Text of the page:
The Milwaukee area hit what felt like peak craft beer in 2016, a year when national beer production was flat after years of double-digit growth. The drop was largely driven by a decline in production by larger regional brewers, while microbreweries and brewpubs continued to grow, according to the Brewers Association.

“The main driver right now within the overall craft beer space is local, so in that sense Milwaukee is behind as far as number of local options out there,” said David Dupee, a co-founder of Good City.

Department of Revenue data backs up the emphasis on local, as production by Wisconsin breweries for Wisconsin consumption is up 10.3 percent in the first four months of the year, while beer shipped in is up 5.1 percent.

Dupee pointed to cities like Portland, Oregon; Grand Rapids, Michigan; and Asheville, North Carolina as similar markets that Milwaukee trails despite a long brewing heritage.

“There’s no reason for that, unless Milwaukee is an anomaly and we are not a craft beer market, which I don’t believe is the case … I think it’s more of an entrepreneurship issue,” he said, pointing to oft-cited Ewing Marion Kauffman Foundation statistics ranking Wisconsin last for startups. “I think breweries are just a subset of that overall trend.”

Asheville claims the most breweries per capita of any city in the country, but as a state, Wisconsin is actually slightly ahead of North Carolina with 3.3 breweries per 100,000 residents, compared to 2.8 for the Tar Heel State, according to Brewers Association data. Michigan has 3.1 and Oregon has 8.1.

Good City has found enough success in its first year for Dupee and his co-owners to expand. The brewery took over the former Crank Daddy’s Bicycle Works space next to its North Farwell Avenue taproom for a private event space, additional room for production and a rooftop patio.

While the extra space opens up more room for Good City’s taproom, it also allows the brewery to more fully take advantage of the capacity of its brewhouse, an important factor in the expansion. Good City signed a distribution deal with Beechwood Sales & Service this spring and is looking to sell its product statewide at some point.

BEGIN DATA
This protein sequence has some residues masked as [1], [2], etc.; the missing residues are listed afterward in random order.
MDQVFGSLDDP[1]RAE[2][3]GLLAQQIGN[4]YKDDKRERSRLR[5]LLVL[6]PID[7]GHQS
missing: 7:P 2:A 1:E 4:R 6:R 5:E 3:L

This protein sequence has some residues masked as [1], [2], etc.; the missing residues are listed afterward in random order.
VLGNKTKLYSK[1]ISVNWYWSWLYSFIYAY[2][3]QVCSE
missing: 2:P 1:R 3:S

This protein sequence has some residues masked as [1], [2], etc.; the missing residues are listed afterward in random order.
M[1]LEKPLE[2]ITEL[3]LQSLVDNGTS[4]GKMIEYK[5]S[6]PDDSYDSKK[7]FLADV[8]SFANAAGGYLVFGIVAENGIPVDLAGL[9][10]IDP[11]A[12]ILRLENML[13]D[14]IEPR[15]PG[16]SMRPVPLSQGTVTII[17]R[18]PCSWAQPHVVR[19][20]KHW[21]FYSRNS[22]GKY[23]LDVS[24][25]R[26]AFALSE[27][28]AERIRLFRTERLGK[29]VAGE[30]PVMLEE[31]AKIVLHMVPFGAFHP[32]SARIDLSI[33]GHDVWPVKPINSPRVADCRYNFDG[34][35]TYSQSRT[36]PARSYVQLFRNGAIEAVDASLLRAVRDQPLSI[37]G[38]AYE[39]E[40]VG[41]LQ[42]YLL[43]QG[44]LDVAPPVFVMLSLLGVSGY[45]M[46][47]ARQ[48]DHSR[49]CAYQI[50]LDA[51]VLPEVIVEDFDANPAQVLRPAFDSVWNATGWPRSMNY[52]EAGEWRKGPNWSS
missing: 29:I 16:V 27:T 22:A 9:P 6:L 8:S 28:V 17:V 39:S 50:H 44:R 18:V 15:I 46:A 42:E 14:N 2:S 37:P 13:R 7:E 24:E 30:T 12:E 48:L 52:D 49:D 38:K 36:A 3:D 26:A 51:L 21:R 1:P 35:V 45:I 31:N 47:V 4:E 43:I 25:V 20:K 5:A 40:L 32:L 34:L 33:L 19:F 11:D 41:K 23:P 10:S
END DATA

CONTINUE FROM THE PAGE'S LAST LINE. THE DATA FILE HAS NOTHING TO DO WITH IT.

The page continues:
Those larger ambitions highlight an important distinction in Milwaukee’s craft beer boom. There are those who want to distribute their product more widely and those who are content to stay hyperlocal.

“I think a lot of the new ones are more brewpub,” Dupee said. “If that’s your ambition, every neighborhood can support that.”

Breweries seeking broader distribution face a lot more competition, not only from their fellow new entrants, but also from established craft brewers, and even regional and national competitors.

“If that’s your aspiration, that’s tougher; I still think there’s room, but that’s a lot smaller window,” Dupee said.

Grant Pauly, founder and brewmaster at Sheboygan-based Three Sheeps Brewing Co. LLC, agreed, noting he would be a lot more scared to open a production brewery now than when he started in 2012. In particular, he said the quality and consistency of the product has become increasingly important.

“That six pack of beer had better taste like that same six pack every single time,” he said.

Craft breweries also have to manage their growth and production to avoid getting overextended and not being able to fill empty shelf space.

“It isn’t going to stay empty waiting for us for very long,” he said.

Pauly expanded Three Sheeps into a larger production space last year, allowing the company to better take advantage of potential growth opportunities.

“We had to stop growth for a year,” he said. “We are able to produce a lot more beer, so now we’re back out there pushing a little harder.”